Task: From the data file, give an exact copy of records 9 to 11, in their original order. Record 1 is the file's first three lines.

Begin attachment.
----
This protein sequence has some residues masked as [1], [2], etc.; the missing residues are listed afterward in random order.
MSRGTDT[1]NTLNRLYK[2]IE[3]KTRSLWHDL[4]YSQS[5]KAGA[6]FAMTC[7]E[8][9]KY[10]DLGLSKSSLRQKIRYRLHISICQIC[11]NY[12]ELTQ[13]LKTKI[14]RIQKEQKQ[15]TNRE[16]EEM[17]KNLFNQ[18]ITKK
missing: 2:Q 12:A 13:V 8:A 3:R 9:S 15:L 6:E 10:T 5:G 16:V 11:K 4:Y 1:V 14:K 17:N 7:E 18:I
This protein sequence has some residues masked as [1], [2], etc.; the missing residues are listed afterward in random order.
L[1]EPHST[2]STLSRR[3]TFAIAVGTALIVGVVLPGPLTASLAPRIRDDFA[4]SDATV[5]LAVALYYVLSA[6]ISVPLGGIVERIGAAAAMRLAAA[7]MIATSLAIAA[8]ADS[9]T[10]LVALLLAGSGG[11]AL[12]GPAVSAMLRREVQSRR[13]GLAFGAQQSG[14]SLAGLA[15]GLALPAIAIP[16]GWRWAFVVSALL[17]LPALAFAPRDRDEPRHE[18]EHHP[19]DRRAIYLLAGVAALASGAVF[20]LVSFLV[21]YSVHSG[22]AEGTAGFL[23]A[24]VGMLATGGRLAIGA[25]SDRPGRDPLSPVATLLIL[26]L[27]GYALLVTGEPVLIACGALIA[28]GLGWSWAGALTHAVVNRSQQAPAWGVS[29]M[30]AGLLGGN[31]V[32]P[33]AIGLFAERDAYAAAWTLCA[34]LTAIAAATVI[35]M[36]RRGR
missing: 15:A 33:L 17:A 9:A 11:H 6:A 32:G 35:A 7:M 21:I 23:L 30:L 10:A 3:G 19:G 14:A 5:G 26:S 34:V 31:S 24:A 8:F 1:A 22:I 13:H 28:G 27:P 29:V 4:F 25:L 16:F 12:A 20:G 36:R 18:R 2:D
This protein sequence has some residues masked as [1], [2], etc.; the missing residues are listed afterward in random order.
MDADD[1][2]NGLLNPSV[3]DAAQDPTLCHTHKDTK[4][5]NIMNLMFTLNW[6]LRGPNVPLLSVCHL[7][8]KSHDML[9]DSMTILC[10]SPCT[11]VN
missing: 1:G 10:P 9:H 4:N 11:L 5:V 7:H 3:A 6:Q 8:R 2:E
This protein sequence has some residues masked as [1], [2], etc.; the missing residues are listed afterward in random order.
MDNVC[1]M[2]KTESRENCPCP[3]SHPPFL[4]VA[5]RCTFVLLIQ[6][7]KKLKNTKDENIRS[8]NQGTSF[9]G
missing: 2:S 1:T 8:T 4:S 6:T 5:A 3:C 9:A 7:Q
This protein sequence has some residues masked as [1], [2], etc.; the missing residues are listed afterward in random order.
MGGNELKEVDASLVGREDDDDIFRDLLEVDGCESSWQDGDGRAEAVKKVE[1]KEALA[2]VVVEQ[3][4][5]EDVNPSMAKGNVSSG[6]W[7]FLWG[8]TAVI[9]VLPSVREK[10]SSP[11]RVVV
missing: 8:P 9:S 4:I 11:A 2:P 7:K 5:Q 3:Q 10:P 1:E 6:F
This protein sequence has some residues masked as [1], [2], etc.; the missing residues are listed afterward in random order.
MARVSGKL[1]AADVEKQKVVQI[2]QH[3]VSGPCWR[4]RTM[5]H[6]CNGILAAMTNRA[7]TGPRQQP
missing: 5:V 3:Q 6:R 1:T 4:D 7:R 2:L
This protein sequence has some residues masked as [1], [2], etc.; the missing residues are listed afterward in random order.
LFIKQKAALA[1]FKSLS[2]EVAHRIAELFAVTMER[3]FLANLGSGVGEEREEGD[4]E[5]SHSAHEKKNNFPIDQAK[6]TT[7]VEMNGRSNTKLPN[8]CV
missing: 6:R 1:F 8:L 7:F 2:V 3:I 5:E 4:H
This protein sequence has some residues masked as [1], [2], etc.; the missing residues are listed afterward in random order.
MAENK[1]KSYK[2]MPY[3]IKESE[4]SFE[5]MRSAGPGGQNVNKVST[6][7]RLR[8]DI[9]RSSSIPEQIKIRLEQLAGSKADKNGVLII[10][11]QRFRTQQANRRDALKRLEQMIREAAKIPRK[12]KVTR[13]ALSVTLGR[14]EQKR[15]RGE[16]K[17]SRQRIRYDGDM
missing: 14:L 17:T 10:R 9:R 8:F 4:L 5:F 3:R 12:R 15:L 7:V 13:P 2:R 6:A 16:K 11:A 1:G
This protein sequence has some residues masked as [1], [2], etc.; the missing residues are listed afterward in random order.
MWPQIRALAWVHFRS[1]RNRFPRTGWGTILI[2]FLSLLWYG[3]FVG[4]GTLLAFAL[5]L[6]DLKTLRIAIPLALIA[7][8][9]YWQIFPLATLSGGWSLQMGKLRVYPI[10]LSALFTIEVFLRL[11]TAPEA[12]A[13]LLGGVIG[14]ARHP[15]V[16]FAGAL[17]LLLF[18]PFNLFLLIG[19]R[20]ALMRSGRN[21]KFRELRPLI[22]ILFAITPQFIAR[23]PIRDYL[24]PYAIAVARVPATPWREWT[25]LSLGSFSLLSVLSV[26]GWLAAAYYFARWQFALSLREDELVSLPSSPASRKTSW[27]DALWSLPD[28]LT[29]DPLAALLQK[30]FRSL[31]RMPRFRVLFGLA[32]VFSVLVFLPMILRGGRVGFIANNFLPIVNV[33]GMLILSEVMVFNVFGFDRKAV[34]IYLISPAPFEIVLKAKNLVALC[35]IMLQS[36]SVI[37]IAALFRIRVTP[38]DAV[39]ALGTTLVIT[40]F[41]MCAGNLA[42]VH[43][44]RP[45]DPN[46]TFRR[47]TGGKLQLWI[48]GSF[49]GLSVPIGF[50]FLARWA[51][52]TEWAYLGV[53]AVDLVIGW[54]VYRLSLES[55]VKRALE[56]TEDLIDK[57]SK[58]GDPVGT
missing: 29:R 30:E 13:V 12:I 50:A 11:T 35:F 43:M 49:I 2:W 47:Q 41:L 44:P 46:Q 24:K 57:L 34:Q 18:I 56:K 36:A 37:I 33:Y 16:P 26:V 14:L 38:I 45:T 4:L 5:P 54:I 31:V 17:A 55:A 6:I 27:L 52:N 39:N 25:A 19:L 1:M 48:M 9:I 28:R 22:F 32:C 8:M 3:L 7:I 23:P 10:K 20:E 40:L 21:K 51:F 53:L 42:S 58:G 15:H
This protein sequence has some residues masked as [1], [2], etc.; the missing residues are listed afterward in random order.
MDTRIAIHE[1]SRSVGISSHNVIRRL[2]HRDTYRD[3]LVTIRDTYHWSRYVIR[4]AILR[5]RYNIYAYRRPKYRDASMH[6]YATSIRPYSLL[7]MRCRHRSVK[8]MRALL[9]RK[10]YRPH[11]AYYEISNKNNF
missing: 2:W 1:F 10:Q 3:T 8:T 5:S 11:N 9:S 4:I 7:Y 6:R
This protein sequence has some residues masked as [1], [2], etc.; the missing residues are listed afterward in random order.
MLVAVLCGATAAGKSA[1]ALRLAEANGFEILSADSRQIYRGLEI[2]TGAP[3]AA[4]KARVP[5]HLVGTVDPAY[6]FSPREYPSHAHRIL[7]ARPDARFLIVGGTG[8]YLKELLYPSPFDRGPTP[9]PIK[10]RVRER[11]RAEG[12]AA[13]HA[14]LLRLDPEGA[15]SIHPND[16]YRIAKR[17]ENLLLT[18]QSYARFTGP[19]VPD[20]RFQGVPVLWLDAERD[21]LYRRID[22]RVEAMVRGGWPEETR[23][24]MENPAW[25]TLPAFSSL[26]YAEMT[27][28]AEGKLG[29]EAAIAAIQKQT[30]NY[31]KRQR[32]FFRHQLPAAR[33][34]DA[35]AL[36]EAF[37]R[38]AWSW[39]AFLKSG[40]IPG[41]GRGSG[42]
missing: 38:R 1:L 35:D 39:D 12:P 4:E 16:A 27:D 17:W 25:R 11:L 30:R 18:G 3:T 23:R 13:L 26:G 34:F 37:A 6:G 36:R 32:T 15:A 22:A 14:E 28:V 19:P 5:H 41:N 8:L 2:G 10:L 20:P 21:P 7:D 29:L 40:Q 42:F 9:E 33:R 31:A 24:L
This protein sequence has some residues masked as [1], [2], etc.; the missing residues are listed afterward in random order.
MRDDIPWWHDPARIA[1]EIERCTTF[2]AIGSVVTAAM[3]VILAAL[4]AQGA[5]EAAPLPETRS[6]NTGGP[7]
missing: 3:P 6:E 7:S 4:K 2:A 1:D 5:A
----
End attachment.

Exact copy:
This protein sequence has some residues masked as [1], [2], etc.; the missing residues are listed afterward in random order.
MWPQIRALAWVHFRS[1]RNRFPRTGWGTILI[2]FLSLLWYG[3]FVG[4]GTLLAFAL[5]L[6]DLKTLRIAIPLALIA[7][8][9]YWQIFPLATLSGGWSLQMGKLRVYPI[10]LSALFTIEVFLRL[11]TAPEA[12]A[13]LLGGVIG[14]ARHP[15]V[16]FAGAL[17]LLLF[18]PFNLFLLIG[19]R[20]ALMRSGRN[21]KFRELRPLI[22]ILFAITPQFIAR[23]PIRDYL[24]PYAIAVARVPATPWREWT[25]LSLGSFSLLSVLSV[26]GWLAAAYYFARWQFALSLREDELVSLPSSPASRKTSW[27]DALWSLPD[28]LT[29]DPLAALLQK[30]FRSL[31]RMPRFRVLFGLA[32]VFSVLVFLPMILRGGRVGFIANNFLPIVNV[33]GMLILSEVMVFNVFGFDRKAV[34]IYLISPAPFEIVLKAKNLVALC[35]IMLQS[36]SVI[37]IAALFRIRVTP[38]DAV[39]ALGTTLVIT[40]F[41]MCAGNLA[42]VH[43][44]RP[45]DPN[46]TFRR[47]TGGKLQLWI[48]GSF[49]GLSVPIGF[50]FLARWA[51][52]TEWAYLGV[53]AVDLVIGW[54]VYRLSLES[55]VKRALE[56]TEDLIDK[57]SK[58]GDPVGT
missing: 29:R 30:E 13:V 12:I 50:A 11:T 35:F 43:M 49:I 2:W 47:Q 41:L 44:P 46:Q 24:K 57:L 34:Q 18:I 56:K 36:A 37:I 33:Y 16:P 26:V 14:L 38:I 45:T 4:L 5:P 54:I 31:V 17:A 55:A 6:I 27:L 52:N 39:N 25:A 19:L 1:M 48:M 9:I 28:R 22:F 32:C 8:M 3:L 7:I 23:P 10:K 20:E 40:L 21:K 51:F 53:L 42:S 58:G 15:H
This protein sequence has some residues masked as [1], [2], etc.; the missing residues are listed afterward in random order.
MDTRIAIHE[1]SRSVGISSHNVIRRL[2]HRDTYRD[3]LVTIRDTYHWSRYVIR[4]AILR[5]RYNIYAYRRPKYRDASMH[6]YATSIRPYSLL[7]MRCRHRSVK[8]MRALL[9]RK[10]YRPH[11]AYYEISNKNNF
missing: 2:W 1:F 10:Q 3:T 8:T 5:S 11:N 9:S 4:I 7:Y 6:R
This protein sequence has some residues masked as [1], [2], etc.; the missing residues are listed afterward in random order.
MLVAVLCGATAAGKSA[1]ALRLAEANGFEILSADSRQIYRGLEI[2]TGAP[3]AA[4]KARVP[5]HLVGTVDPAY[6]FSPREYPSHAHRIL[7]ARPDARFLIVGGTG[8]YLKELLYPSPFDRGPTP[9]PIK[10]RVRER[11]RAEG[12]AA[13]HA[14]LLRLDPEGA[15]SIHPND[16]YRIAKR[17]ENLLLT[18]QSYARFTGP[19]VPD[20]RFQGVPVLWLDAERD[21]LYRRID[22]RVEAMVRGGWPEETR[23][24]MENPAW[25]TLPAFSSL[26]YAEMT[27][28]AEGKLG[29]EAAIAAIQKQT[30]NY[31]KRQR[32]FFRHQLPAAR[33][34]DA[35]AL[36]EAF[37]R[38]AWSW[39]AFLKSG[40]IPG[41]GRGSG[42]
missing: 38:R 1:L 35:D 39:D 12:P 4:E 16:A 27:D 17:W 25:R 11:L 30:R 18:G 3:T 23:R 13:L 26:G 34:F 37:A 6:G 36:R 32:T 15:A 22:A 14:E 28:V 19:P 5:H 41:N 8:L 2:G 10:L 20:P 21:P 7:D 29:L 40:Q 42:F 9:E 33:R 31:A 24:L